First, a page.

Gloucester Harbor is a full-service port and regional hub for the commercial fishing industry in New England. Its infrastructure supports fishermen, not only from Gloucester Harbor, but from nearby Rockport and far-away Ellsworth, Maine, or Cape May, New Jersey.
Due to decreasing landings of fish since the 1980s, Gloucester Harbor’s status as a port and regional hub is threatened. Local businesses that have supported fishing and fishermen for centuries as now either failing or moving away from fishing to other activities.
The experience of Gloucester Harbor demonstrates that the idea of inexhaustible natural resources is indeed a myth. From after America’s Civil War, Gloucester Harbor thrived on large-scale groundfishing in the Atlantic Ocean. Catches of cod, haddock, redfish, and flounder were plentiful and seemingly endless. As the 20th Century approached, the industry sought new technologies to boost the harvest, and those technologies worked well. Without regulations to restrain the volume of fishing, overexploitation went on unchecked.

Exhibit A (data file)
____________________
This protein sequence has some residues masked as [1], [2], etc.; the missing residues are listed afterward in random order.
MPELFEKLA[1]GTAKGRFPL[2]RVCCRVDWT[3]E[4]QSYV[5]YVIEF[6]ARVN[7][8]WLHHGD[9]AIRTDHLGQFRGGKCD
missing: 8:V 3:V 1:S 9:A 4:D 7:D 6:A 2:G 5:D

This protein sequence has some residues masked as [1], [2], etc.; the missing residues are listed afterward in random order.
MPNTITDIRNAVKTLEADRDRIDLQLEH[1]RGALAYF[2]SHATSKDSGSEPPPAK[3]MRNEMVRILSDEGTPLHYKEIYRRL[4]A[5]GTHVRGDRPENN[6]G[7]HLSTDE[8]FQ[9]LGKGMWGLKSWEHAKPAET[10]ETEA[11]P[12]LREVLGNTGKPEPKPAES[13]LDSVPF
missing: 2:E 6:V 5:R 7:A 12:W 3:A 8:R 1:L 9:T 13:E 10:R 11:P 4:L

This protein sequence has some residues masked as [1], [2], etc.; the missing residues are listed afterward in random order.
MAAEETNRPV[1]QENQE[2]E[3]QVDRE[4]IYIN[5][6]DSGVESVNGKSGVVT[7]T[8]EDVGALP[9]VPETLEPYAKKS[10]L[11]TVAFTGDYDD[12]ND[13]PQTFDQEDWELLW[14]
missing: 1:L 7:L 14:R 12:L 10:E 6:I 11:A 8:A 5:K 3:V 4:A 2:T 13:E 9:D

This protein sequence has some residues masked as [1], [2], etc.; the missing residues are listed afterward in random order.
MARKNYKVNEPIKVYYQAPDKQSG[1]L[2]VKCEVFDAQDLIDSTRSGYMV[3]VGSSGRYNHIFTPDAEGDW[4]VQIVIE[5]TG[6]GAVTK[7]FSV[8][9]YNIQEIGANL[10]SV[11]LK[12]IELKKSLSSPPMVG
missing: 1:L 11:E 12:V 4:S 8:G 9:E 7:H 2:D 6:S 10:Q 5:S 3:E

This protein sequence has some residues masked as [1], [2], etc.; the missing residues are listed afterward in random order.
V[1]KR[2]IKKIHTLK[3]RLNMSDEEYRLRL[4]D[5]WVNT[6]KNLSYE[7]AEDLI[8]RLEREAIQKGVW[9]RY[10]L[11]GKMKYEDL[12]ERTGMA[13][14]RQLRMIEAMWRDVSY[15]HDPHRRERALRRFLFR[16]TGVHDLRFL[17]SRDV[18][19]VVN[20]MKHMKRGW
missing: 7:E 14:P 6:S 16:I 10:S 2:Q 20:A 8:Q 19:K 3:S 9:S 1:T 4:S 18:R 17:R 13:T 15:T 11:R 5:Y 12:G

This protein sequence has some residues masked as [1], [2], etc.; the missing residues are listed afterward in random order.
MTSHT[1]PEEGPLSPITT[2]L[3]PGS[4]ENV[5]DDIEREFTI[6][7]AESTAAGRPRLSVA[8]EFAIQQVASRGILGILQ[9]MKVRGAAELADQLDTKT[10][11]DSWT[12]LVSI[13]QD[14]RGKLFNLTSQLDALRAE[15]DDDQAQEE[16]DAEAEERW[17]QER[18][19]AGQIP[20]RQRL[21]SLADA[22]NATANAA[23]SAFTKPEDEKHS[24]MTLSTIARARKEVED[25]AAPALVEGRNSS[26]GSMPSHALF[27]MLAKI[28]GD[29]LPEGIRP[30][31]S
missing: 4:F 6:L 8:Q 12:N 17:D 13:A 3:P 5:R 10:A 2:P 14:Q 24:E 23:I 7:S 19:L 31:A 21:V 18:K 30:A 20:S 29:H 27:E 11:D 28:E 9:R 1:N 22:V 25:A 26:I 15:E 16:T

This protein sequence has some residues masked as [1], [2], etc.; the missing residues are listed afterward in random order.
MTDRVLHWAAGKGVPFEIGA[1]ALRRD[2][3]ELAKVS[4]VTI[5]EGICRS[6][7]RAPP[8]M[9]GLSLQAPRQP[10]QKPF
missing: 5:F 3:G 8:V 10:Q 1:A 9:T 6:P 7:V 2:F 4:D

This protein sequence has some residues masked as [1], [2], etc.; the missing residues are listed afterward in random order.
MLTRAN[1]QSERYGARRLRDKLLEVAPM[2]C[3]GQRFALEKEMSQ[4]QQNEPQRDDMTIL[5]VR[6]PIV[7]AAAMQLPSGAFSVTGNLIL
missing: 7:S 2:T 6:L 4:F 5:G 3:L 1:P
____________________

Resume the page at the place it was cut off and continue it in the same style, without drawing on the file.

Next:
But the industry grew too efficient, and news of the rich fishing off Georges Bank attracted fishing fleets from Russia, Poland, East Germany, Japan, and Spain. The US government took regulatory action to try to protect the fishing resources for its citizens, slowing the onslaught. But in the 1950s, modern new ships replaced the old wooden fishing boats, and new floating processing plants increased efficiency in plundering the sea.
The high-water mark for New England’s fishing industry came in the 1980s when fishermen harvested the last plentiful crop of adult haddock. Since then, harvests of almost all species have declined, and the industry has collapsed. The US Congress has been forced to establish programs to help many failing New England communities by buying vessels, retraining fishermen to other occupations, and subsidizing health insurance for families dependent on fishing.
Today, species that once fed Americans by the millions are “commercially extinct.” These include Atlantic halibut, haddock, yellowtail flounder, and ocean perch. Even the popular Atlantic Cod may soon join the list of species that are commercially extinct.